Incidentally both are related to the recent budget proposed by the Indian government in the month of March 2012. The Indian government missed the earlier targeted fiscal deficit for the financial year 2011-12, that too by a wide margin. Then, it has projected a higher fiscal deficit for the fiscal year 2012-13. And worse, most of the economists feel that the government would not be able to meet even that target.
But the government seems to find a good plan to generate some tax revenues from other means. In the budget, the government proposed to introduce the General Anti-Avoidance Rule (GAAR). This new rule aims to counter aggressive tax avoidance schemes. And no doubt, in principle the rule is a welcome move by the Indian government. After all, no one, foreign or domestic investors, should be allowed to take any undue benefit of the loopholes in the existing taxation rules.
However, what is hurting the sentiments and confidence in the entire business community, especially foreign investors, is the implementation of the new rules retrospectively. Then, there is no clarity as to how the new rule will be implemented. Who all would be coming into this new tax net? As of now, GAAR is very broad. And it could be interpreted as the taxation on foreign investment in stock and bond markets as well.
Implementation of law retrospectively is seen as changing the goal post by the Indian government. In that scenario, foreign investors would not be able to feel confident while coming to do business on Indian soil. No doubt, making rules is the government's prerogative. But, in the process, the government must not be unfair by changing the rules of the game, already played. Especially, if an entity has done business by following the rules, without any ill intension, it should not be victimised. For example, Vodafone's purchase of Hutchison's stake in its Indian venture. As per the management of the Vodafone Group, at the time of transaction, there was no tax liability since the transaction was conducted by the foreign companies overseas. As a matter of fact, the apex Indian court, the Supreme Court, has already given a decision in favour of Vodafone. Still, the new rule would allow the government to impose a tax of more than US $2 bn on the company. And Vodafone is contemplating all available actions against this.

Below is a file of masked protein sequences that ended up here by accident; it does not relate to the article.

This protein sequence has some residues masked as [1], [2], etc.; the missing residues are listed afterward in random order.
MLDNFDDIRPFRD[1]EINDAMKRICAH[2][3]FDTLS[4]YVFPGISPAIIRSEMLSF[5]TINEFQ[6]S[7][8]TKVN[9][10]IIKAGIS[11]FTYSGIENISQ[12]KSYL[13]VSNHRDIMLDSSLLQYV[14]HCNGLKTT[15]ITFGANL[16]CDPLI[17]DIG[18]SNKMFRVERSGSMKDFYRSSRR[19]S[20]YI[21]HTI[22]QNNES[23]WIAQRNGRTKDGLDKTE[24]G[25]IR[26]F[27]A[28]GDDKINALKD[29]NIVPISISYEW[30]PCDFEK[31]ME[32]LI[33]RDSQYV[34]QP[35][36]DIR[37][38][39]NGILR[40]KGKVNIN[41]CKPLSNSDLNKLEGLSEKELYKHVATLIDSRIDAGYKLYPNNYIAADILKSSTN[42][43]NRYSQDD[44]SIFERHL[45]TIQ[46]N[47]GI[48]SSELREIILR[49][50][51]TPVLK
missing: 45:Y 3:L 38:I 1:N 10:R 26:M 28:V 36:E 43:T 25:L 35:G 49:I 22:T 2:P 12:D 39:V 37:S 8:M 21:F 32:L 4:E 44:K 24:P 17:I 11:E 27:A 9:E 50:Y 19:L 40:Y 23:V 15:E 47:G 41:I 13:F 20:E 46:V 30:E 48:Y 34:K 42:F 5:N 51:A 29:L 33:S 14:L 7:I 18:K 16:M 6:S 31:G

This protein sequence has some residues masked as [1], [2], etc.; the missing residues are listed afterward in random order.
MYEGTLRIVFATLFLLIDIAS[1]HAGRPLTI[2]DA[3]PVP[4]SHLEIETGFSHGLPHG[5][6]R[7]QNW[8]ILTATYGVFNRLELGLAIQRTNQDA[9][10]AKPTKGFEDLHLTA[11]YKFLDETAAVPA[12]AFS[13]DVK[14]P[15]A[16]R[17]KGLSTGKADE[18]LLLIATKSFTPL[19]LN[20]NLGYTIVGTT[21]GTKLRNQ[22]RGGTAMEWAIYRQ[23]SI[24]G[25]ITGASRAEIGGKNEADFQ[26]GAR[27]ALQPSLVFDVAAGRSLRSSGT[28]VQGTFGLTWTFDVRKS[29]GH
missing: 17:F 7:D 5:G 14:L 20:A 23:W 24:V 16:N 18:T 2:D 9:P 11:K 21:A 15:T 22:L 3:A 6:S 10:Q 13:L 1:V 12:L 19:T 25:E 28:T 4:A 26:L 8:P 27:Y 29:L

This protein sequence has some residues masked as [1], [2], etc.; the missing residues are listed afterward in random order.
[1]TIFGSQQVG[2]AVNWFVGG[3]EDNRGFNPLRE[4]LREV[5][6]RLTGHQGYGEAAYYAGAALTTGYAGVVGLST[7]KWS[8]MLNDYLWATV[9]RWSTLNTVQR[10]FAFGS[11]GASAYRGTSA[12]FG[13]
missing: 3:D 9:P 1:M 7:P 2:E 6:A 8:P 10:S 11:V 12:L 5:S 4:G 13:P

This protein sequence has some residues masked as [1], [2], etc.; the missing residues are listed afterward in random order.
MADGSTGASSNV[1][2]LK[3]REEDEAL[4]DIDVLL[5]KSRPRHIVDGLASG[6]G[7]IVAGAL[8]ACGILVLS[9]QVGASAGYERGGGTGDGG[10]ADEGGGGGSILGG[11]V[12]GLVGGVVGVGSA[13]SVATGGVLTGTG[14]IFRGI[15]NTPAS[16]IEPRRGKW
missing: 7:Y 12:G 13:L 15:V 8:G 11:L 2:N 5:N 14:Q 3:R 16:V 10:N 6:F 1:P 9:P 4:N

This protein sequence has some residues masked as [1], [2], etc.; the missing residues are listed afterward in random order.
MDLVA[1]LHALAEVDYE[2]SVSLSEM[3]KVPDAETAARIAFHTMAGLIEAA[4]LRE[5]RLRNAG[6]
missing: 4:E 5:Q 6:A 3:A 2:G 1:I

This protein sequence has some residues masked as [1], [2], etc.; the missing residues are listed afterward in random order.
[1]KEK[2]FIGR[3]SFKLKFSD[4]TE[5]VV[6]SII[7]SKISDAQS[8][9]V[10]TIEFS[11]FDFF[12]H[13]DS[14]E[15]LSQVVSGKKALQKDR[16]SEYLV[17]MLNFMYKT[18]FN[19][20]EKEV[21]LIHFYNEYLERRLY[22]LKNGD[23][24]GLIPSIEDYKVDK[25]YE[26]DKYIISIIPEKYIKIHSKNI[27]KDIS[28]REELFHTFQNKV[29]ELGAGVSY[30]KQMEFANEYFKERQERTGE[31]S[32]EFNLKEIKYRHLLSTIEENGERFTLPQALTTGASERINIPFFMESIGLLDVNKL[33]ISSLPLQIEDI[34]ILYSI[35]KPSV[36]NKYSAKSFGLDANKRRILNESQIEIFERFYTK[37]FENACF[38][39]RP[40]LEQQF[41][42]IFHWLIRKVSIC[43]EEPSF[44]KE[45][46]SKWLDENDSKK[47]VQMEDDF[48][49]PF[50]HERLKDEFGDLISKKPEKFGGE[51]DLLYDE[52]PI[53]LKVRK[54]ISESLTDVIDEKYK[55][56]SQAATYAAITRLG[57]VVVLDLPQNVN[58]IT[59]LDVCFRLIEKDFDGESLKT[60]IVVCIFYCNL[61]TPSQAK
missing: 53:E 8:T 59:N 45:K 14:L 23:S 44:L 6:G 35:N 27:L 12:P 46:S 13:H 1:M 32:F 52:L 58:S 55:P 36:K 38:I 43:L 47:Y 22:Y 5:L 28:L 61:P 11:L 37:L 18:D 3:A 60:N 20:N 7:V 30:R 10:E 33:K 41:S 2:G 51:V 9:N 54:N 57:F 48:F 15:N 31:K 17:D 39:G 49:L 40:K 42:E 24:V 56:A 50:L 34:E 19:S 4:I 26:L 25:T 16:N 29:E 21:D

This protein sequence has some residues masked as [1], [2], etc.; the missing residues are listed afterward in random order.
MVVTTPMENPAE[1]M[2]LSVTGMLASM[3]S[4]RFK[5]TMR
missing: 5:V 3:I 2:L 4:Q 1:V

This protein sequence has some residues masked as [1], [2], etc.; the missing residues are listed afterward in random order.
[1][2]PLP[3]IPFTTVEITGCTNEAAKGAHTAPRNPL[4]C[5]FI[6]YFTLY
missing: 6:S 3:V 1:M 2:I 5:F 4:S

And many more similar cases would keep arising in the future as well. The most hurting outcome of this would be the loss of credibility of the Indian government. The business environment is already mired by all sorts of corruption scams, policy paralysis and lethargic bureaucracy. The legal battles due to the retrospective implementation of GAAR would add further woes. And in turn, would widen the trust deficit between the policy makers and the investors.
GAAR is a very important step taken by the Indian government. However, first the government must come with all the clarity as to how the rules would be implemented. Then, in the process, the government must ensure that it should not hurt Foreign Direct Investment. After all, India badly needs to grease the wheels of its economic growth to keep it moving at a robust pace.